The press in Cameroon prior to 1990, was stymied. Journalists had became conformists But the law N0 90/052 of December 19, 1990 on Freedom of Mass Communication while it bas many short gave a different dimension to communication in Cameroon Censorship and other illegalities on the press and pressmen continued but a different pace had been set. 
Today as we move into a new age of communication, it would no longer be necessary for governments to minimise the importance of this medium nor should they consider communication and the press as an enemy. Instead the press should be used to promote the message of hope and the necessity for people to participate in the well-being of their society. 
That is why the component of Communication was given a special place in the governance programme to satisfy the need to prepare a vast moralisation and corruption elimination campaign: 
- to cause the public to be aware of the contacts and relevance of the National Programme on Governance 
- and induce the necessary attitude and behavioural changes in Cameroonians. In view of the importance of communication in the dynamics of development a communication plan to faster good governance should have as objectives. 
- to inform citizens and foreign partners about the existence and content of the Cameroon programme an governance. 
- Convince Cameroonians about the importance of the programme in relation to the challenges of the 21st century. 
- Convince the population on the need for good governance in Cameroon and the importance of the participation of all in implementing the programmes relating thereto. 
- Sensitise Cameroonians on the need for everyone to personally contribute to eradicating the ills of society, so that there can be a generally accepted code of ethics, and to advocate the virtues and values of a democratic society. 
If this be the case, this plan is aimed at mobilisation, moralisation and educating the people through: 
- explanatory missions throughout the country and abroad. 
- Broadcast of special programmes in the audio-visual media and such programmes will take the form of micro programmes on radio. 
Advertisement - purchasing space in international media and an effective presence on internet, newspaper articles and columns and other supportive areas that would bring the governance programme nearer to the people. 
The prerequisite for any democracy to function well and for any country to talk of good governance is the restoration of the virtues and values of that society - that is to have a code of conduct that is accepted by all.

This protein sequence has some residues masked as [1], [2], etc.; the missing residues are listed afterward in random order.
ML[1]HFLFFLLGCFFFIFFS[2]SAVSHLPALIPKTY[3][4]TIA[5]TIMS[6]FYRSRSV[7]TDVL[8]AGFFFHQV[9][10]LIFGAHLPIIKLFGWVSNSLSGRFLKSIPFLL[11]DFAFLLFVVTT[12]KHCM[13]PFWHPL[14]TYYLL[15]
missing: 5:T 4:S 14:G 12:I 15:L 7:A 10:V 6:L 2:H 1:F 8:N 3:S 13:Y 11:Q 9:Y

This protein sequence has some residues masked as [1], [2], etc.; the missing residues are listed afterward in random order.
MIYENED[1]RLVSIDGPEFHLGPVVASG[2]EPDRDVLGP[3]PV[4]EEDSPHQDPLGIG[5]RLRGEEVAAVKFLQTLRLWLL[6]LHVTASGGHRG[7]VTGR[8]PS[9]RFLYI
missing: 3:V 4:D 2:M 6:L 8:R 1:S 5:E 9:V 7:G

President Biya in his closing speech of the 5th National Council of the CNU party on 21st November 1983 said: 
"There can be no viable society without an accepted code of ethics which expresses the ideals pursued, denounces aberrations sheds light on the path to follow, exalts tile virtues and values of society." 
The president exhorted Cameroonians, if they all reasoned this way, there will be a change of mentality, preventing and penalising all forms of delinquency especially delinquency in business ensuring the promotion of healthy education that inculcates civic responsibility, the quest for efforts and devotion a sense of discipline and integrity. 
And as has generally been established, no activity of any significance can be undertaken efficiently without the media and in general without communication An observation of the Cameroonian society reveals two major ills: The decline in moral values and the low level of civic responsibility. There is therefore urgent need to tidy up bath the code of ethics and praxis since praxis depends on ethics. 

  • To foster democracy arid good governance to any society, therefore it is incumbent on governments to enhance the role of communication. It is only when the message of awareness based on education is broadly disseminated that people will join the bandwagon of development. But when the role of communication is down played even the good intended will not blossom and thus will serve no much purpose. This would lead to misunderstandings, injustice, and the possibility of chaos and anarchy.

  • © The ideas and opinions expressed in this article are those of the author
    and do not necessarily reflect the views of UNESCO.

    © Les idées et opinions exprimées dans cette article sont celles de l'auteur
    et n’engagent pas la responsabilité de l´UNESCO.